I recently had a need for an isolated Qlik Sense environment, in order to test some of the new features of Qlik Sense September 2017.
While it works perfectly fine to run Sense with self-signed certificates, you then get browser warnings that the certificates are not valid etc. That might be fine, but as the test at hand involved testing my app duplicator service for Qlik Sense (which require a proper SSL cert) together with the September 2017 version of Sense, I needed a proper SSL certificate.
As I have good experiences using the free certificates of Let’s Encrypt (they secure this blog, for example) I thought it would be a good exercise figuring out how to use them together with Qlik Sense Enterprise.
The notes below are largely reminders-to-self, in case I need to do this again some day. Maybe they can also be useful for others out there.
1. Get a domain – set up DNS
A fundamental requirement of the concept described here is that you have a proper, public domain for your server. Either a static domain pointing to the publicly available IP of your server.
Yes, your Sense server *must* be available to the Internet – otherwise Let’s Encrypt cannot verify that you control the domain in question. There are ways around this, but they are significantly beyond the scope of this text.
As I was only doing a test that would last a few days, I used a virtual server in Google’s cloud. Keeping a low budget I kept the default ephemeral public IP address, which would change every time the server was restarted.
To handle this I set up a dynamic DNS (from NO-IP) for the server. Basically, this instantly gives me a proper domain such as plabs-sense.ddns.net that points to the Sense server.
Note: I am using the entry-level, paid product from NO-IP. This gives me 25 host names for which dynamic host names/DNS can be configured. So this setup is not zero cost (but still cheap) – but there are also entirely free dynamic DNS solutions from other providers.
Google is your friend here, try searching for “free dynamic DNS” or similar to find an option that suits you.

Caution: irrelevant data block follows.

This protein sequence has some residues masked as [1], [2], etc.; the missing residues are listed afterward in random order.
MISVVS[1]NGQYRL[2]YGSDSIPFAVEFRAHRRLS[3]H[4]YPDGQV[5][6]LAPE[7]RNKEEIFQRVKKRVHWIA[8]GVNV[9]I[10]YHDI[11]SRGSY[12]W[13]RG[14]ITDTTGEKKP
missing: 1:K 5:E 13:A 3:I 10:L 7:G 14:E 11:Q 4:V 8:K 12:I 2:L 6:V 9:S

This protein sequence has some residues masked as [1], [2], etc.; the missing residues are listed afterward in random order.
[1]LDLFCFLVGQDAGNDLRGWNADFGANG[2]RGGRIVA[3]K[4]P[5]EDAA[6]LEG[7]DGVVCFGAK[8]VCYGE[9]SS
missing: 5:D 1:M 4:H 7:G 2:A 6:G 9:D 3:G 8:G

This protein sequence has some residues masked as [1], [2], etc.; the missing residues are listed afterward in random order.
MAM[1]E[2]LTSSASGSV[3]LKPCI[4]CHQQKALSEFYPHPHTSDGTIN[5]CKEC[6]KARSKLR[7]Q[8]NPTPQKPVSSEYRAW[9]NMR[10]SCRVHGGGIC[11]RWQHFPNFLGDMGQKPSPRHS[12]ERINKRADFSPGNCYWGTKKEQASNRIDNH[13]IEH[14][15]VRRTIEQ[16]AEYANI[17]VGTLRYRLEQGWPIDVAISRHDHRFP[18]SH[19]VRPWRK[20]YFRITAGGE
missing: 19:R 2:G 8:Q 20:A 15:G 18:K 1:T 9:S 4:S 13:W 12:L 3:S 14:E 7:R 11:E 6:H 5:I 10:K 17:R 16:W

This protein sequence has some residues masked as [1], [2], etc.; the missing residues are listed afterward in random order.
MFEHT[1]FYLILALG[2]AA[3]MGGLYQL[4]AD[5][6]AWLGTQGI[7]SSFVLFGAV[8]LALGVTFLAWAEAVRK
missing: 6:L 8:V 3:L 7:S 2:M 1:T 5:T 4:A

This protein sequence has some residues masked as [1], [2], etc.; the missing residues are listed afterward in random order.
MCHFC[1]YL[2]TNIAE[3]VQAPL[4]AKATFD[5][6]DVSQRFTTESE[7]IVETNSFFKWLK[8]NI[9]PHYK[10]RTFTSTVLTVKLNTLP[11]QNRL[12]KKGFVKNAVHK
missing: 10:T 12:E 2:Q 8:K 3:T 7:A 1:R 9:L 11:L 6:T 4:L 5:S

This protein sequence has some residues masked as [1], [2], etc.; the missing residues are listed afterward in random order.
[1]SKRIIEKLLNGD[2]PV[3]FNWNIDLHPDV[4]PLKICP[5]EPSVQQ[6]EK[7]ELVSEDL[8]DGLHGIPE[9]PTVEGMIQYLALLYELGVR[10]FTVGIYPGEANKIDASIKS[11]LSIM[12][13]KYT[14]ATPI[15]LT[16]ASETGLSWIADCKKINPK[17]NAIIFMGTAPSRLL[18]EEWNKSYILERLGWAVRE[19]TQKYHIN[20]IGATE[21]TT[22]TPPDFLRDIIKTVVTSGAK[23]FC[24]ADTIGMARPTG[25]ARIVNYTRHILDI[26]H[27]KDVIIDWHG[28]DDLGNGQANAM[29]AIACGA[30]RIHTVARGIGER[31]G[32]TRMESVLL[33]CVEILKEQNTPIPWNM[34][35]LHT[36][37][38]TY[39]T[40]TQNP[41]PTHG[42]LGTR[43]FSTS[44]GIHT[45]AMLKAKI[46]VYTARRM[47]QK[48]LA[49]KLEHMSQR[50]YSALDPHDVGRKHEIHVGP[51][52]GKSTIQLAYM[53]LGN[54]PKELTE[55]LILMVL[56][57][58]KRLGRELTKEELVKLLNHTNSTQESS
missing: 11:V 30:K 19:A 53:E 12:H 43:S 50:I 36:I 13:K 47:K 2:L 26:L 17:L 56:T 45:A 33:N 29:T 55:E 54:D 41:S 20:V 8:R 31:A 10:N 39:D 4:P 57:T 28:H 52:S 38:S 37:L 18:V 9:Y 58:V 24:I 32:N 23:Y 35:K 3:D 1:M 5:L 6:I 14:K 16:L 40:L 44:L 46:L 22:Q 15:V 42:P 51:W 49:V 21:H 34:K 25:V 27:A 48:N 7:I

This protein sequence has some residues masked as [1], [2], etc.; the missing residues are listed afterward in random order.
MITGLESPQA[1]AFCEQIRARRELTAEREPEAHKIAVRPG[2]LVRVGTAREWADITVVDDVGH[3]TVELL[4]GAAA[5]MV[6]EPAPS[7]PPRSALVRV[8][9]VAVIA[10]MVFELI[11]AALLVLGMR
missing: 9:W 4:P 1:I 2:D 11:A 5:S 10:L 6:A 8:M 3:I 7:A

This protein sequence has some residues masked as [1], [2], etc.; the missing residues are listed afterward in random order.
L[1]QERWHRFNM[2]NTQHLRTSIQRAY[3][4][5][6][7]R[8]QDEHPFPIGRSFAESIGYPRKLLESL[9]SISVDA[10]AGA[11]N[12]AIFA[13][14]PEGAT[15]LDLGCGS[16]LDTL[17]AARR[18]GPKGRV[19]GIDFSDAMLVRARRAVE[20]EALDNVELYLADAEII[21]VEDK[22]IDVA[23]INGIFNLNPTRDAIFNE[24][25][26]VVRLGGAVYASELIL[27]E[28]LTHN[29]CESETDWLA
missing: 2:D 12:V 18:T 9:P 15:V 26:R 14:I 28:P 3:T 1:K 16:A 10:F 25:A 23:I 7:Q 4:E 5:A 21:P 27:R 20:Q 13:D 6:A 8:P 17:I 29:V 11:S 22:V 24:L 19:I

2. Prepare IIS
Let’s Encrypt uses a challenge-response concept to verify that you control a particular domain. This means that Let’s Encrypt will try to read a response file over http from your server. I.e. you need a http server running on your Sense server.
IIS comes with Windows Server, but you should be able to use any http server that runs on Windows Server. As I didn’t have any other web sites hosted by IIS on this particular server, I used the default IIS web site to get the Let’s Encrypt certificate.
The idea is simply to get an SSL certificate for the default IIS web site, and then re-use that certificate for Qlik Sense Enterprise.
My goal was to access Sense via a https://plabs-sense.ddns.net.
I therefore configured the default IIS web site to respond to http://plabs-sense.ddns.net. This can be done using the bindings dialog in IIS:
Note that there is only an http binding so far.
Also, make sure the IIS web site is running (otherwise Let’s Encrypt won’t be able to verify the response file).
3. Let’s Encrypt client
As often is the case when it comes to open source projects, Windows is not a primary focus of the developers. The good news is that there are various third party tools that make it possible to use Let’s Encrypt on Windows.
The easiest one to use (that I have found) seems to be letsencrypt-win-simple. It can be used both though an interactive menu and from the command line (both started from the command shell).
Installation is simple, just unzip the latest release into a directory (e.g. c:\tools\letsencrypt-win-simple.V184.108.40.206 – or skip the version number – either works) on your Sense server.